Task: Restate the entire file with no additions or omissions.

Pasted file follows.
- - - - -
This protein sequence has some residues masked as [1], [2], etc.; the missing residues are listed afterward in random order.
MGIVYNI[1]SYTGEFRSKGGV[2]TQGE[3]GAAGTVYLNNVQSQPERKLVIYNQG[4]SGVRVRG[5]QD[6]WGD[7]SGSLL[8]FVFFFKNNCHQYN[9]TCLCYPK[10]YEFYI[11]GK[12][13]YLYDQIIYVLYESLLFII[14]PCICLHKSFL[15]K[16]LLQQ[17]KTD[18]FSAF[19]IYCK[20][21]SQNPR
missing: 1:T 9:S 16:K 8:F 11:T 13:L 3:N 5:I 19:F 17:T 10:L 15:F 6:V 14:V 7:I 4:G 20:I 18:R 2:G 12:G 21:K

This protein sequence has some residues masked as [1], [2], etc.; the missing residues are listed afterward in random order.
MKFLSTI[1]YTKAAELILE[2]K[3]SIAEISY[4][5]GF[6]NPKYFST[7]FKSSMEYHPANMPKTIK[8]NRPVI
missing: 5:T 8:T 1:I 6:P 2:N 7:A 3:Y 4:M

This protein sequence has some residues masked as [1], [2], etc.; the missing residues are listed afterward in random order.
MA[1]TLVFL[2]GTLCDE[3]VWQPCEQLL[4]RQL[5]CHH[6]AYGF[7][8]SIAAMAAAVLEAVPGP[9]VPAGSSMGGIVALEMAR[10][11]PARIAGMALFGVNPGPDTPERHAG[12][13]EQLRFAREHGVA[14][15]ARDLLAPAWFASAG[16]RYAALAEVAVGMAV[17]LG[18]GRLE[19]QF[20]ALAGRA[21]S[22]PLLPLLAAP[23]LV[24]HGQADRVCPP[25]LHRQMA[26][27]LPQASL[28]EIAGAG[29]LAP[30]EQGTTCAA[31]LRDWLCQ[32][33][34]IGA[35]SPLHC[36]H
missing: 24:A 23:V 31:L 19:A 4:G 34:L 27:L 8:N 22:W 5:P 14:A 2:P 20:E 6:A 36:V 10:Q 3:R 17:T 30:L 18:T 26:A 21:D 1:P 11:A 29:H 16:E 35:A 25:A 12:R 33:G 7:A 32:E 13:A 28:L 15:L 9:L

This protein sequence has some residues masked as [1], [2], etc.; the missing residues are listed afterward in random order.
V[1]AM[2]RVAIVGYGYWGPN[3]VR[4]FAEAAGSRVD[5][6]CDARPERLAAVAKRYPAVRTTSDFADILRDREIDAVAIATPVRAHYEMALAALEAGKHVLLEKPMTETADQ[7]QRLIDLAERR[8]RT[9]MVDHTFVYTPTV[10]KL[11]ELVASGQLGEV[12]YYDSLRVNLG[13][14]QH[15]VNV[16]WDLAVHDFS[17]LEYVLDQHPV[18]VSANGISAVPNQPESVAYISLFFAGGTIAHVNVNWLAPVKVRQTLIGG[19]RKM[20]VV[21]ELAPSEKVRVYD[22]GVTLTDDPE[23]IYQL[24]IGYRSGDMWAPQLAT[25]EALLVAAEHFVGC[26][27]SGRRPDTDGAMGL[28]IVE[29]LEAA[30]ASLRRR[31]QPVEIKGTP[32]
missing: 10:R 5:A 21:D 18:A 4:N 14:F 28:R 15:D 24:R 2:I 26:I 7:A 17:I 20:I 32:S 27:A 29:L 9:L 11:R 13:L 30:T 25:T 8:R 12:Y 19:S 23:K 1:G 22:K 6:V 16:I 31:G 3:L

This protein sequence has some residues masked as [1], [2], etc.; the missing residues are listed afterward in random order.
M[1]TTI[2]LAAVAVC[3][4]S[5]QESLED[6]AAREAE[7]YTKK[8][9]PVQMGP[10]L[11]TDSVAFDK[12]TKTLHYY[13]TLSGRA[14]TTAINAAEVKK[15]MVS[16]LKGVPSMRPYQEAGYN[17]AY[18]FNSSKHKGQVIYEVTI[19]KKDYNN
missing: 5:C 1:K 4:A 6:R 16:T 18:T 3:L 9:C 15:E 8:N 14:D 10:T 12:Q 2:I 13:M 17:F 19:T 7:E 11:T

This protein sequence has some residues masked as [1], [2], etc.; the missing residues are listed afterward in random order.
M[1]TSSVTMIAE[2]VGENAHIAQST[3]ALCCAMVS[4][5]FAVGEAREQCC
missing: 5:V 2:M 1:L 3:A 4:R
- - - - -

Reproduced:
This protein sequence has some residues masked as [1], [2], etc.; the missing residues are listed afterward in random order.
MGIVYNI[1]SYTGEFRSKGGV[2]TQGE[3]GAAGTVYLNNVQSQPERKLVIYNQG[4]SGVRVRG[5]QD[6]WGD[7]SGSLL[8]FVFFFKNNCHQYN[9]TCLCYPK[10]YEFYI[11]GK[12][13]YLYDQIIYVLYESLLFII[14]PCICLHKSFL[15]K[16]LLQQ[17]KTD[18]FSAF[19]IYCK[20][21]SQNPR
missing: 1:T 9:S 16:K 8:F 11:T 13:L 3:N 5:I 19:F 17:T 10:L 15:F 6:V 14:V 7:I 4:G 20:I 18:R 2:G 12:G 21:K

This protein sequence has some residues masked as [1], [2], etc.; the missing residues are listed afterward in random order.
MKFLSTI[1]YTKAAELILE[2]K[3]SIAEISY[4][5]GF[6]NPKYFST[7]FKSSMEYHPANMPKTIK[8]NRPVI
missing: 5:T 8:T 1:I 6:P 2:N 7:A 3:Y 4:M

This protein sequence has some residues masked as [1], [2], etc.; the missing residues are listed afterward in random order.
MA[1]TLVFL[2]GTLCDE[3]VWQPCEQLL[4]RQL[5]CHH[6]AYGF[7][8]SIAAMAAAVLEAVPGP[9]VPAGSSMGGIVALEMAR[10][11]PARIAGMALFGVNPGPDTPERHAG[12][13]EQLRFAREHGVA[14][15]ARDLLAPAWFASAG[16]RYAALAEVAVGMAV[17]LG[18]GRLE[19]QF[20]ALAGRA[21]S[22]PLLPLLAAP[23]LV[24]HGQADRVCPP[25]LHRQMA[26][27]LPQASL[28]EIAGAG[29]LAP[30]EQGTTCAA[31]LRDWLCQ[32][33][34]IGA[35]SPLHC[36]H
missing: 24:A 23:V 31:L 19:A 4:G 34:L 27:L 8:N 22:W 5:P 14:A 2:P 20:E 6:A 36:V 10:Q 3:R 17:T 30:L 18:T 26:A 21:D 1:P 11:A 29:H 16:E 35:A 25:A 12:R 33:G 7:A 32:E 13:A 28:L 15:L 9:L

This protein sequence has some residues masked as [1], [2], etc.; the missing residues are listed afterward in random order.
V[1]AM[2]RVAIVGYGYWGPN[3]VR[4]FAEAAGSRVD[5][6]CDARPERLAAVAKRYPAVRTTSDFADILRDREIDAVAIATPVRAHYEMALAALEAGKHVLLEKPMTETADQ[7]QRLIDLAERR[8]RT[9]MVDHTFVYTPTV[10]KL[11]ELVASGQLGEV[12]YYDSLRVNLG[13][14]QH[15]VNV[16]WDLAVHDFS[17]LEYVLDQHPV[18]VSANGISAVPNQPESVAYISLFFAGGTIAHVNVNWLAPVKVRQTLIGG[19]RKM[20]VV[21]ELAPSEKVRVYD[22]GVTLTDDPE[23]IYQL[24]IGYRSGDMWAPQLAT[25]EALLVAAEHFVGC[26][27]SGRRPDTDGAMGL[28]IVE[29]LEAA[30]ASLRRR[31]QPVEIKGTP[32]
missing: 10:R 5:A 21:D 18:A 4:N 14:F 28:R 15:D 24:R 2:I 26:I 7:A 17:I 20:I 32:S 27:A 29:L 9:L 11:R 13:L 30:T 25:T 8:R 12:Y 19:S 23:K 1:G 22:K 6:V 16:I 31:G 3:L

This protein sequence has some residues masked as [1], [2], etc.; the missing residues are listed afterward in random order.
M[1]TTI[2]LAAVAVC[3][4]S[5]QESLED[6]AAREAE[7]YTKK[8][9]PVQMGP[10]L[11]TDSVAFDK[12]TKTLHYY[13]TLSGRA[14]TTAINAAEVKK[15]MVS[16]LKGVPSMRPYQEAGYN[17]AY[18]FNSSKHKGQVIYEVTI[19]KKDYNN
missing: 5:C 1:K 4:A 6:R 16:T 18:T 3:L 9:C 15:E 8:N 14:D 10:T 12:Q 2:I 13:M 17:F 19:T 7:E 11:T

This protein sequence has some residues masked as [1], [2], etc.; the missing residues are listed afterward in random order.
M[1]TSSVTMIAE[2]VGENAHIAQST[3]ALCCAMVS[4][5]FAVGEAREQCC
missing: 5:V 2:M 1:L 3:A 4:R